Two years ago this month, Nutrition retracted a study by former Memorial University nutrition researcher Ranjit Chandra, but since then no other journals have retracted or issued warnings about the other papers alleged to contain fraud, if not outright fabrication. And some experts following the case are getting frustrated at the journals' decisions to let the data stand.
"It's ridiculous," Saul Sternberg, a psychologist at the University of Pennsylvania, told The Scientist. Sternberg, along with Seth Roberts from the University of California, Berkeley, published a paper in Nutrition Journal last November about suspicious patterns in Chandra's data. The papers are a "permanent piece of the scientific establishment. It's irresponsible on the part of the journal editors" to avoid taking action on questionable data, Sternberg noted.
Editors at the journals that published the accused papers told The Scientist they have taken the allegations against Chandra seriously, but so far...
Statistical reviewers for Smith said the 2001 paper had all the hallmarks of being fabricated. Since its publication, scientists have raised concerns about the Lancet paper, along with two replication studies (1, 2) Chandra and another researcher, Amrit Jain, published in 2002 in the journal Nutrition Research, which supported the Lancet findings. Chandra founded Nutrition Research and was editor at the time. A meta-analysis paper published in the BMJ in 2005 identified the three studies as outliers, compared with other similar studies on vitamins and immune response. Besides the retraction in 2005, none of the editors at other journals that published Chandra's data have issued warnings that his data may not be trustworthy.
Chandra retired from Memorial University in 2002 and has since worked in India and L'Université Internationale des Sciences de la Santé in Switzerland that he claimed to have established, according to Sternberg. Sternberg's research focuses on human experimental and mathematical psychology, but he said he decided to weigh in on the case against Chandra "for the sake of science." Chandra declined to comment on the situation, citing an ongoing court case in Canada.
"It's shameful that the scientific community doesn't have a way of responding to [the alleged misconduct]," former BMJ editor Richard Smith told The Scientist. "Most of the [investigatory] work has been done by mass media, and we're left not knowing how much of [Chandra's] stuff can be believed." Bruce Watkins, now editor of Nutrition Research, said he would be willing to consider a retraction if he could see Chandra's data, and has so far not seen any strong evidence the 2002 papers Chandra published in Nutrition Research were fraudulent. "These are charges that I have no evidence for. I've never seen the data," he said. "Without evidence or allowing Chandra to comment on his publication, it's like taking someone to court without facts and evidence."
While he admitted that the data in the 2002 papers was "weak," he said issuing a retraction or expression of concern would do little to correct the scientific record. Watkins said he had tried to contact Chandra in Switzerland but had never heard back. Astrid James, deputy editor of the Lancet, told The Scientist in an Email regarding Chandra's 1992 paper, "We found no evidence of fraud, fabrication, or falsification of the data published in 1992, so no grounds for retraction. We are not aware of any new information."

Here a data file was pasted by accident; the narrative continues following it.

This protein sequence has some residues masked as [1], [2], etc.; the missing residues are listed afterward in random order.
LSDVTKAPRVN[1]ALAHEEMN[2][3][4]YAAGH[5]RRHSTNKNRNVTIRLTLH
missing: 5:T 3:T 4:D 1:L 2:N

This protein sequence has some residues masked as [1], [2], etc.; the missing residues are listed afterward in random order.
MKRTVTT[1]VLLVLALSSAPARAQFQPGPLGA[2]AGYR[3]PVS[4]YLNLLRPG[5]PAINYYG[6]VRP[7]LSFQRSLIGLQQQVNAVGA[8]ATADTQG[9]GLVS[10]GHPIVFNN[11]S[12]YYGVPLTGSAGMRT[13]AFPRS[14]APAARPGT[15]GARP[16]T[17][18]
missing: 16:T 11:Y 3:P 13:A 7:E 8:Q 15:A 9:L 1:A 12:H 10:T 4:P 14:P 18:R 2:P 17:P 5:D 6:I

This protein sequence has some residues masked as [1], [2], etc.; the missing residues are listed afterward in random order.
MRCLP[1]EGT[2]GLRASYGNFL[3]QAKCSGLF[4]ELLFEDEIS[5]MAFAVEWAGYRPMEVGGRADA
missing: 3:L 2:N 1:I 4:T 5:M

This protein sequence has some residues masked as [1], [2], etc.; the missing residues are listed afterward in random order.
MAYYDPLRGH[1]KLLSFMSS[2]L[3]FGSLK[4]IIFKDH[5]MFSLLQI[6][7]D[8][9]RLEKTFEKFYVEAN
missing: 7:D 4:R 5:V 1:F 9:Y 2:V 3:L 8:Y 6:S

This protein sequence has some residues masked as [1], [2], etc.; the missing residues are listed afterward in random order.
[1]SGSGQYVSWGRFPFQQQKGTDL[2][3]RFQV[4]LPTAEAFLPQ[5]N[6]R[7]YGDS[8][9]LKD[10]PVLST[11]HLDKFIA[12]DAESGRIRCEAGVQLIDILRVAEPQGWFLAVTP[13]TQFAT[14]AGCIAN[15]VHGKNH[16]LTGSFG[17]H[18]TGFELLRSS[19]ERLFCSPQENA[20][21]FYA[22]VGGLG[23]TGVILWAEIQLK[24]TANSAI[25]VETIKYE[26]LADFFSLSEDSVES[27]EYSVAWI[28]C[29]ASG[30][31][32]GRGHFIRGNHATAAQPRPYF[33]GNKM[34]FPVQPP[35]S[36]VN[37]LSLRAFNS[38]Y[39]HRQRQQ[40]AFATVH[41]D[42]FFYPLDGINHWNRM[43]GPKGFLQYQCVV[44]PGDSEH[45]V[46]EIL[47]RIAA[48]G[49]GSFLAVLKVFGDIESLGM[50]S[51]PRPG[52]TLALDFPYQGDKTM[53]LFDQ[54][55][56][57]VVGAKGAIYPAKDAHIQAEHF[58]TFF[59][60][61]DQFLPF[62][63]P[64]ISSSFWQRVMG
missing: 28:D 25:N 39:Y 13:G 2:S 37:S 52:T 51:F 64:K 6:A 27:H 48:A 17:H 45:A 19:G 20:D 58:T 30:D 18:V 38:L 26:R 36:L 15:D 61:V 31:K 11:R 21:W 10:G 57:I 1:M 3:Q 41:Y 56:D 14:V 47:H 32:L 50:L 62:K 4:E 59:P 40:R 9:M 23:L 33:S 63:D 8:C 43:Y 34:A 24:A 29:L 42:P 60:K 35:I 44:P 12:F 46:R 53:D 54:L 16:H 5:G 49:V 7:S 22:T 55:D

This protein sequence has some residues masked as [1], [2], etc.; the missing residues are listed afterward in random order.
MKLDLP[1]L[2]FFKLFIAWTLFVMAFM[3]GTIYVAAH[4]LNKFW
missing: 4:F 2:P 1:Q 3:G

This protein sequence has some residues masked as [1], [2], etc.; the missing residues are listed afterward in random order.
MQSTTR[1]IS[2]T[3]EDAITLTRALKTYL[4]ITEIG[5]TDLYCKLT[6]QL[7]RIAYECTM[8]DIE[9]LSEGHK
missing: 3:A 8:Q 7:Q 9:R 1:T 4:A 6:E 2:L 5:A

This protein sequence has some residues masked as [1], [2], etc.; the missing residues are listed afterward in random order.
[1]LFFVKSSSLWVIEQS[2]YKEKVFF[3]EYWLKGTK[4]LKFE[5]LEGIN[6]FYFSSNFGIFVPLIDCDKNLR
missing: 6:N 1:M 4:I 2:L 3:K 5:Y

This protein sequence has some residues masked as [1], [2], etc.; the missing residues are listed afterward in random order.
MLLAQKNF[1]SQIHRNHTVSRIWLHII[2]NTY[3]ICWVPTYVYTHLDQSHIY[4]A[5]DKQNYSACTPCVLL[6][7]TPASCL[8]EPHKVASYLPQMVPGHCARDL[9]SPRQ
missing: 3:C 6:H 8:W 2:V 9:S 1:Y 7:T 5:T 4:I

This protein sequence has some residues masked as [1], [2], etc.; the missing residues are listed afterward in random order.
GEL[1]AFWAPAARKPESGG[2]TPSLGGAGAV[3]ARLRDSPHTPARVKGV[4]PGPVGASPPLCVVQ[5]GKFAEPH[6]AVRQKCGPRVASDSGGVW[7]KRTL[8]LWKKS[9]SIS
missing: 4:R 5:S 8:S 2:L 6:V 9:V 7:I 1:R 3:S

James added that the editors also saw no grounds to issue an expression of concern regarding the suspicion over Chandra's work, even after Nutrition retracted a related paper. No one has publicly accused the highly-cited 1984 JAMA paper of containing suspicious data, but editor-in-chief Catherine DeAngelis told The Scientist in an Email that it would be virtually impossible to investigate a 23-year-old paper. Similarly, American Journal of Clinical Nutrition editor-in-chief Charles Halsted said he is aware of Chandra's "curious" past, but feels that re-examining AJCN Chandra papers would be fruitless.
"This issue has been investigated," he told The Scientist in an Email. "Anything further would be bringing up water under the bridge." Some journal editors simply aren't equipped to fully guard against misconduct in the literature, Pritpal S. Tamber, secretary of the World Association of Medical Editors told The Scientist. "There's no real training for this," and properly investigating claims of misconduct is "incredibly time consuming," expensive, and requires a certain expertise, said Tamber, who is also the managing director at the Faculty of 1000 Medicine, a sister company of The Scientist.
Indeed, the long, drawn-out process of uncovering fraud in science likely keeps most researchers quiet, David Klurfield, national program leader on human nutrition for the USDA, told The Scientist. "Chandra's gone away in retirement and most people are happy to have this go away," he said. "There's no collective stomach for a fight about this."
Correction (posted March 4): When originally posted, the story said Saul Sternberg and Seth Roberts co-authored a paper in Nutrition Research describing suspicious patterns in Chandra's data. That paper is published in Nutrition Journal. While correcting the error, other references to papers in Nutrition Research were mistakenly changed to Nutrition Journal. The references have been corrected, and The Scientist regrets the errors.